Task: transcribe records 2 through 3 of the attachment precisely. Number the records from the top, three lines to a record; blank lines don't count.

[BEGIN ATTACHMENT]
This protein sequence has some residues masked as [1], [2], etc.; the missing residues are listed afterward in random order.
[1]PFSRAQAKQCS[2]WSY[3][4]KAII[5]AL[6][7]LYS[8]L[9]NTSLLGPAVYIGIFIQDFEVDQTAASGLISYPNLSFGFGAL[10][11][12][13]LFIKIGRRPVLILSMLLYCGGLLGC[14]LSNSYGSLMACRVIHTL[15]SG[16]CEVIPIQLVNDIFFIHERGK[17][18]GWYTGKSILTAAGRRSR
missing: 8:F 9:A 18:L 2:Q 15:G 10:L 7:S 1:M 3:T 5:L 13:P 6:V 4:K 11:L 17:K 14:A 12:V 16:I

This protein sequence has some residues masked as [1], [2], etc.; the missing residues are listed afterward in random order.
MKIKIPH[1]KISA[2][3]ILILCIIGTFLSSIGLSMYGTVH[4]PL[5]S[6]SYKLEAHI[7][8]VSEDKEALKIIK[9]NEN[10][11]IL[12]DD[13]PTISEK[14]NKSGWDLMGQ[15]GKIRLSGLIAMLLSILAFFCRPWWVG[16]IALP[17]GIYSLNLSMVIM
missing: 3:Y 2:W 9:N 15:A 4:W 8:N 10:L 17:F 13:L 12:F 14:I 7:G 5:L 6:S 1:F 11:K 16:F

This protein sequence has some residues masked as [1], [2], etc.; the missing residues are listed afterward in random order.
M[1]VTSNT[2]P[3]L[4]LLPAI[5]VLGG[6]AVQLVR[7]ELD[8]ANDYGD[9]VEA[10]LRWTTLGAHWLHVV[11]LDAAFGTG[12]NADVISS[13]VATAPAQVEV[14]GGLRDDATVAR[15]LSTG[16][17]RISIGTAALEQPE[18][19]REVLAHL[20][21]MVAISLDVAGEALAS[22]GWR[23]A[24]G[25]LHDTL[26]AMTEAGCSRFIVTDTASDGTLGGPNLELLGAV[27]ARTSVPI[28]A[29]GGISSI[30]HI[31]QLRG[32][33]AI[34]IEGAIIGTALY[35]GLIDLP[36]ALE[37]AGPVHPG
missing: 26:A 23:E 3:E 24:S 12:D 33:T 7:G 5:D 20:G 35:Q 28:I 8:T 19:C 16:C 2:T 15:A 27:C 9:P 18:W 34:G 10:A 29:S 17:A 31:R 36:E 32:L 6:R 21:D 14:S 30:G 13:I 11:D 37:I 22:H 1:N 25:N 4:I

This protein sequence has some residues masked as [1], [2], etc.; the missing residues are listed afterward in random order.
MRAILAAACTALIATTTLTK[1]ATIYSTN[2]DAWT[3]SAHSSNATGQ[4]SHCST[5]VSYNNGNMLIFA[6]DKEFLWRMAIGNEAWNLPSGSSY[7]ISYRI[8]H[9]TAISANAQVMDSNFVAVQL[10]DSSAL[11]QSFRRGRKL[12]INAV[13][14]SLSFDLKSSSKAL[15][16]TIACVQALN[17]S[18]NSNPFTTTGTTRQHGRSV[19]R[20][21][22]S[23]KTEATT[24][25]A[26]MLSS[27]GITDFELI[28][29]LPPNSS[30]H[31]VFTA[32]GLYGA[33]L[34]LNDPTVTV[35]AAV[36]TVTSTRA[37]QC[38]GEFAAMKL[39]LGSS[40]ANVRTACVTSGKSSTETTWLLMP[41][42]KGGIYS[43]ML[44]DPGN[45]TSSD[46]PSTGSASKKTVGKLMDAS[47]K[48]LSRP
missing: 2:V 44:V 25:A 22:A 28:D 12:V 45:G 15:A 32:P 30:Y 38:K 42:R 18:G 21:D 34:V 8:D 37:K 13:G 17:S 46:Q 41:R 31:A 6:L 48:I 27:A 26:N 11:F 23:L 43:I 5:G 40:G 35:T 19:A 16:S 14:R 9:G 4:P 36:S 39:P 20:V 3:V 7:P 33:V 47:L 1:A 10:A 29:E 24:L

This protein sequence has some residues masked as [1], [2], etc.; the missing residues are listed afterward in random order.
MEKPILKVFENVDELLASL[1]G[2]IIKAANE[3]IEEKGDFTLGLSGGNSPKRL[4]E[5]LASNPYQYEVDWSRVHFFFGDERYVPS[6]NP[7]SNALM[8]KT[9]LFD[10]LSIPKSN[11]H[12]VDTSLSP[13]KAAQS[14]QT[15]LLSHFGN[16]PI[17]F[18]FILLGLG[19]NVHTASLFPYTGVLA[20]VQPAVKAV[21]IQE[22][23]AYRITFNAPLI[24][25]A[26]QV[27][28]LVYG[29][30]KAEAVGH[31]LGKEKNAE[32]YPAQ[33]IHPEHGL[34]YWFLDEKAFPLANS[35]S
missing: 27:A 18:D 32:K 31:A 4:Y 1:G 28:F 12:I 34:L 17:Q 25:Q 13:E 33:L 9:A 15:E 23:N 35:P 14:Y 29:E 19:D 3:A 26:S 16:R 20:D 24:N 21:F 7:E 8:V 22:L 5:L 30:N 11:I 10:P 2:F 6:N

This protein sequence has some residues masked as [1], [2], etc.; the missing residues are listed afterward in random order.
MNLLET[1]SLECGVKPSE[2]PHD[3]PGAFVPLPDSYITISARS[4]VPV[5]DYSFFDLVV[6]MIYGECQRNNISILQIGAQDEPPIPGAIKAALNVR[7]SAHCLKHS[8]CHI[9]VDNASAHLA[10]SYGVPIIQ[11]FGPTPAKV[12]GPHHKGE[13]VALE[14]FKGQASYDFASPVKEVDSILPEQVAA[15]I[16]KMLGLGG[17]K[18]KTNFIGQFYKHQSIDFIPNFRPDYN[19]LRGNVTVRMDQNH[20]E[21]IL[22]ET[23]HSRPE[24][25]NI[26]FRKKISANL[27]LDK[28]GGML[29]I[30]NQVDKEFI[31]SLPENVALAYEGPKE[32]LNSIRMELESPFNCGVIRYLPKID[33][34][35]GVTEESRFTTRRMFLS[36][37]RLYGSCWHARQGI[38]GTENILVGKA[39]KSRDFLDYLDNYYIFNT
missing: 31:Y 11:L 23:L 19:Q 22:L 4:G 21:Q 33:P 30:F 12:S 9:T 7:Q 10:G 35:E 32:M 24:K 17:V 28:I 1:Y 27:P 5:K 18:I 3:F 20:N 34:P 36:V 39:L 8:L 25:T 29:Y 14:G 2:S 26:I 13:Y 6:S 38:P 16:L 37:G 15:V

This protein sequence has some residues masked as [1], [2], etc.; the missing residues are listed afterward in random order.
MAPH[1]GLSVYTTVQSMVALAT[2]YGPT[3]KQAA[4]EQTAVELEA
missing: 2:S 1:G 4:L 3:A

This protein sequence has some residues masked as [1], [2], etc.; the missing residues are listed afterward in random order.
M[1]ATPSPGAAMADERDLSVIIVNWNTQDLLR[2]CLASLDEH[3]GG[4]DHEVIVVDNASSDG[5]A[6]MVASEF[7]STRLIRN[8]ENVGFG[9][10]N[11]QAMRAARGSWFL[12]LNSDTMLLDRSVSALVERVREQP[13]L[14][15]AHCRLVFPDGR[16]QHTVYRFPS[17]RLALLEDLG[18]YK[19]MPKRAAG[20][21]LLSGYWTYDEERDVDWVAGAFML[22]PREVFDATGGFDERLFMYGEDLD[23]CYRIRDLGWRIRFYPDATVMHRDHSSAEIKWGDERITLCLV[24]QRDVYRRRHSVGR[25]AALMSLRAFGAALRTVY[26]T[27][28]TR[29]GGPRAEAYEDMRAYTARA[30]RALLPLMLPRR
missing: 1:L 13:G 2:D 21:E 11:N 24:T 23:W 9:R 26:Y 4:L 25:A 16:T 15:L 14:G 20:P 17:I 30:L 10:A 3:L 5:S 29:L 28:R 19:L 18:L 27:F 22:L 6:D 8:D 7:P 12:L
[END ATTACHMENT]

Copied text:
This protein sequence has some residues masked as [1], [2], etc.; the missing residues are listed afterward in random order.
MKIKIPH[1]KISA[2][3]ILILCIIGTFLSSIGLSMYGTVH[4]PL[5]S[6]SYKLEAHI[7][8]VSEDKEALKIIK[9]NEN[10][11]IL[12]DD[13]PTISEK[14]NKSGWDLMGQ[15]GKIRLSGLIAMLLSILAFFCRPWWVG[16]IALP[17]GIYSLNLSMVIM
missing: 3:Y 2:W 9:N 15:A 4:W 8:N 10:L 17:F 13:L 12:F 14:I 7:G 5:L 6:S 1:F 11:K 16:F

This protein sequence has some residues masked as [1], [2], etc.; the missing residues are listed afterward in random order.
M[1]VTSNT[2]P[3]L[4]LLPAI[5]VLGG[6]AVQLVR[7]ELD[8]ANDYGD[9]VEA[10]LRWTTLGAHWLHVV[11]LDAAFGTG[12]NADVISS[13]VATAPAQVEV[14]GGLRDDATVAR[15]LSTG[16][17]RISIGTAALEQPE[18][19]REVLAHL[20][21]MVAISLDVAGEALAS[22]GWR[23]A[24]G[25]LHDTL[26]AMTEAGCSRFIVTDTASDGTLGGPNLELLGAV[27]ARTSVPI[28]A[29]GGISSI[30]HI[31]QLRG[32][33]AI[34]IEGAIIGTALY[35]GLIDLP[36]ALE[37]AGPVHPG
missing: 26:A 23:E 3:E 24:S 12:D 33:T 7:G 5:D 20:G 35:Q 28:I 8:T 19:C 16:C 2:T 15:A 27:C 9:P 18:W 34:G 10:A 29:S 17:A 31:R 36:E 32:L 6:R 21:D 14:S 30:G 13:I 11:D 37:I 22:H 1:N 25:N 4:I